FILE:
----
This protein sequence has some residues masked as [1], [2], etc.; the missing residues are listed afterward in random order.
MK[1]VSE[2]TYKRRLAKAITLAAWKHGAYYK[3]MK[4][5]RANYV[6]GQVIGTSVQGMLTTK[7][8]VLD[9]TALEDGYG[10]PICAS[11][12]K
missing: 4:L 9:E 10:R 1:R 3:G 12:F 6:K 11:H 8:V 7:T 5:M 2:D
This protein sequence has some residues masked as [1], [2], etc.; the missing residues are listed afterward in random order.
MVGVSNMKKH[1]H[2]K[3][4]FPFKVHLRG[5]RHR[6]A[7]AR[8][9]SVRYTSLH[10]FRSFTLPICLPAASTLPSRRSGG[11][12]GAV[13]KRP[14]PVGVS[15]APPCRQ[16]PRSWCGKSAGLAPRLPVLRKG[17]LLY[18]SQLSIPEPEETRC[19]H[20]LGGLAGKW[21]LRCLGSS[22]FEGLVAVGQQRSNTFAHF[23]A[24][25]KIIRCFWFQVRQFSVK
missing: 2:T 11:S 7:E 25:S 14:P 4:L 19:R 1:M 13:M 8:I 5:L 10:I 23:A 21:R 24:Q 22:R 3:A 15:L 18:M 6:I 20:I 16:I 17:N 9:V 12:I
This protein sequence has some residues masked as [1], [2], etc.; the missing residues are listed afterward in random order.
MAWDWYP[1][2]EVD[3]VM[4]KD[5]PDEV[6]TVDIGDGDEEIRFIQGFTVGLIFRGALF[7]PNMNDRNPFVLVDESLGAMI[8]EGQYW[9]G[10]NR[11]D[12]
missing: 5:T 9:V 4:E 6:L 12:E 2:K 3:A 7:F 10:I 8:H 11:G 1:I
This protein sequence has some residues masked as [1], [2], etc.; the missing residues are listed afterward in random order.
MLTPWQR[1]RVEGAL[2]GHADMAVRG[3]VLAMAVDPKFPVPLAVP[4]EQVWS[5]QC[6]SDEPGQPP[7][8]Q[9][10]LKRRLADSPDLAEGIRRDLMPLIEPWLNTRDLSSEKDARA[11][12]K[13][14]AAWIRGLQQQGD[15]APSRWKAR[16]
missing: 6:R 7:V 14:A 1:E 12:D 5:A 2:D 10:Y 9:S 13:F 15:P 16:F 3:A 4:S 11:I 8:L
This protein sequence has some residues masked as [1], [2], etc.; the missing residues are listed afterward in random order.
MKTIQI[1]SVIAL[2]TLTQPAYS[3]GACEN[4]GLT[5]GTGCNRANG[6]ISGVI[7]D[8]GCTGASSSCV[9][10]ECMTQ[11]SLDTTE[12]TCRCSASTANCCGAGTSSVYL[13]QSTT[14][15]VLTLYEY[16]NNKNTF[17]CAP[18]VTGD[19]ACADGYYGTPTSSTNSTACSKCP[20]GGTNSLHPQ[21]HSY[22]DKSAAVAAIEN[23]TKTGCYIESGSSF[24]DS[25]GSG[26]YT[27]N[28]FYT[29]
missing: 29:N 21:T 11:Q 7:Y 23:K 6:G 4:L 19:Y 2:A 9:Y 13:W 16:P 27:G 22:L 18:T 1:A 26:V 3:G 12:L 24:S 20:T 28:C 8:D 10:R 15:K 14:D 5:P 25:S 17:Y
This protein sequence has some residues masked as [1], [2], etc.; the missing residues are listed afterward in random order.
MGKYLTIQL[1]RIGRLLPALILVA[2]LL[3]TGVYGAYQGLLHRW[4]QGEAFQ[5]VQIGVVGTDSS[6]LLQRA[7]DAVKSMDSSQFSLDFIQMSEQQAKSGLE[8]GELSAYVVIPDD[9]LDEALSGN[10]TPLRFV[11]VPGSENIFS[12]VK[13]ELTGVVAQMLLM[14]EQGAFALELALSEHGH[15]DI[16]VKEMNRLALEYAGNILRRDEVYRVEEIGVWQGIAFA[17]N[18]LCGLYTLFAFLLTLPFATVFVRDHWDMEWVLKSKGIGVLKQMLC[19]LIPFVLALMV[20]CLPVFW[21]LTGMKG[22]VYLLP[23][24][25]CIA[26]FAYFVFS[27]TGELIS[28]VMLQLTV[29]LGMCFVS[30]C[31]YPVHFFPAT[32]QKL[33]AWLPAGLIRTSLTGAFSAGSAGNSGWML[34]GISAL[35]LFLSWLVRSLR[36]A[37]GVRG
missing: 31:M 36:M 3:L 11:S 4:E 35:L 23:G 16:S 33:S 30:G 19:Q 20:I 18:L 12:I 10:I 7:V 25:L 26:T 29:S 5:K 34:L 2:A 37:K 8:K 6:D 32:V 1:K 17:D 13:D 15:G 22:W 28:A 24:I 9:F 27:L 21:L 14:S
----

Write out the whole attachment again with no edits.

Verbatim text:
This protein sequence has some residues masked as [1], [2], etc.; the missing residues are listed afterward in random order.
MK[1]VSE[2]TYKRRLAKAITLAAWKHGAYYK[3]MK[4][5]RANYV[6]GQVIGTSVQGMLTTK[7][8]VLD[9]TALEDGYG[10]PICAS[11][12]K
missing: 4:L 9:E 10:R 1:R 3:G 12:F 6:K 11:H 8:V 7:T 5:M 2:D
This protein sequence has some residues masked as [1], [2], etc.; the missing residues are listed afterward in random order.
MVGVSNMKKH[1]H[2]K[3][4]FPFKVHLRG[5]RHR[6]A[7]AR[8][9]SVRYTSLH[10]FRSFTLPICLPAASTLPSRRSGG[11][12]GAV[13]KRP[14]PVGVS[15]APPCRQ[16]PRSWCGKSAGLAPRLPVLRKG[17]LLY[18]SQLSIPEPEETRC[19]H[20]LGGLAGKW[21]LRCLGSS[22]FEGLVAVGQQRSNTFAHF[23]A[24][25]KIIRCFWFQVRQFSVK
missing: 2:T 11:S 7:E 25:S 14:P 4:L 19:R 1:M 13:M 8:I 5:L 10:I 23:A 21:R 24:Q 22:R 3:A 15:L 18:M 6:I 20:I 16:I 17:N 9:V 12:I
This protein sequence has some residues masked as [1], [2], etc.; the missing residues are listed afterward in random order.
MAWDWYP[1][2]EVD[3]VM[4]KD[5]PDEV[6]TVDIGDGDEEIRFIQGFTVGLIFRGALF[7]PNMNDRNPFVLVDESLGAMI[8]EGQYW[9]G[10]NR[11]D[12]
missing: 5:T 9:V 4:E 6:L 12:E 2:K 3:A 7:F 10:I 8:H 11:G 1:I
This protein sequence has some residues masked as [1], [2], etc.; the missing residues are listed afterward in random order.
MLTPWQR[1]RVEGAL[2]GHADMAVRG[3]VLAMAVDPKFPVPLAVP[4]EQVWS[5]QC[6]SDEPGQPP[7][8]Q[9][10]LKRRLADSPDLAEGIRRDLMPLIEPWLNTRDLSSEKDARA[11][12]K[13][14]AAWIRGLQQQGD[15]APSRWKAR[16]
missing: 6:R 7:V 14:A 1:E 12:D 5:A 2:D 10:Y 9:S 13:F 15:P 16:F 3:A 4:S 11:I 8:L
This protein sequence has some residues masked as [1], [2], etc.; the missing residues are listed afterward in random order.
MKTIQI[1]SVIAL[2]TLTQPAYS[3]GACEN[4]GLT[5]GTGCNRANG[6]ISGVI[7]D[8]GCTGASSSCV[9][10]ECMTQ[11]SLDTTE[12]TCRCSASTANCCGAGTSSVYL[13]QSTT[14][15]VLTLYEY[16]NNKNTF[17]CAP[18]VTGD[19]ACADGYYGTPTSSTNSTACSKCP[20]GGTNSLHPQ[21]HSY[22]DKSAAVAAIEN[23]TKTGCYIESGSSF[24]DS[25]GSG[26]YT[27]N[28]FYT[29]
missing: 29:N 21:T 11:Q 7:Y 23:K 6:G 4:L 19:Y 2:A 9:Y 13:W 16:P 27:G 22:L 18:T 1:A 26:V 3:G 12:L 24:S 20:T 28:C 8:D 10:R 15:K 14:D 5:P 25:S 17:Y
This protein sequence has some residues masked as [1], [2], etc.; the missing residues are listed afterward in random order.
MGKYLTIQL[1]RIGRLLPALILVA[2]LL[3]TGVYGAYQGLLHRW[4]QGEAFQ[5]VQIGVVGTDSS[6]LLQRA[7]DAVKSMDSSQFSLDFIQMSEQQAKSGLE[8]GELSAYVVIPDD[9]LDEALSGN[10]TPLRFV[11]VPGSENIFS[12]VK[13]ELTGVVAQMLLM[14]EQGAFALELALSEHGH[15]DI[16]VKEMNRLALEYAGNILRRDEVYRVEEIGVWQGIAFA[17]N[18]LCGLYTLFAFLLTLPFATVFVRDHWDMEWVLKSKGIGVLKQMLC[19]LIPFVLALMV[20]CLPVFW[21]LTGMKG[22]VYLLP[23][24][25]CIA[26]FAYFVFS[27]TGELIS[28]VMLQLTV[29]LGMCFVS[30]C[31]YPVHFFPAT[32]QKL[33]AWLPAGLIRTSLTGAFSAGSAGNSGWML[34]GISAL[35]LFLSWLVRSLR[36]A[37]GVRG
missing: 31:M 36:M 3:L 11:S 4:E 35:L 23:G 16:S 33:S 30:G 19:Q 20:I 18:L 12:I 10:I 7:V 25:L 26:T 29:S 5:K 34:L 2:A 37:K 8:K 6:D 32:V 1:K 17:D 13:D 15:G 22:W 28:A 24:I 9:F 27:L 21:L 14:S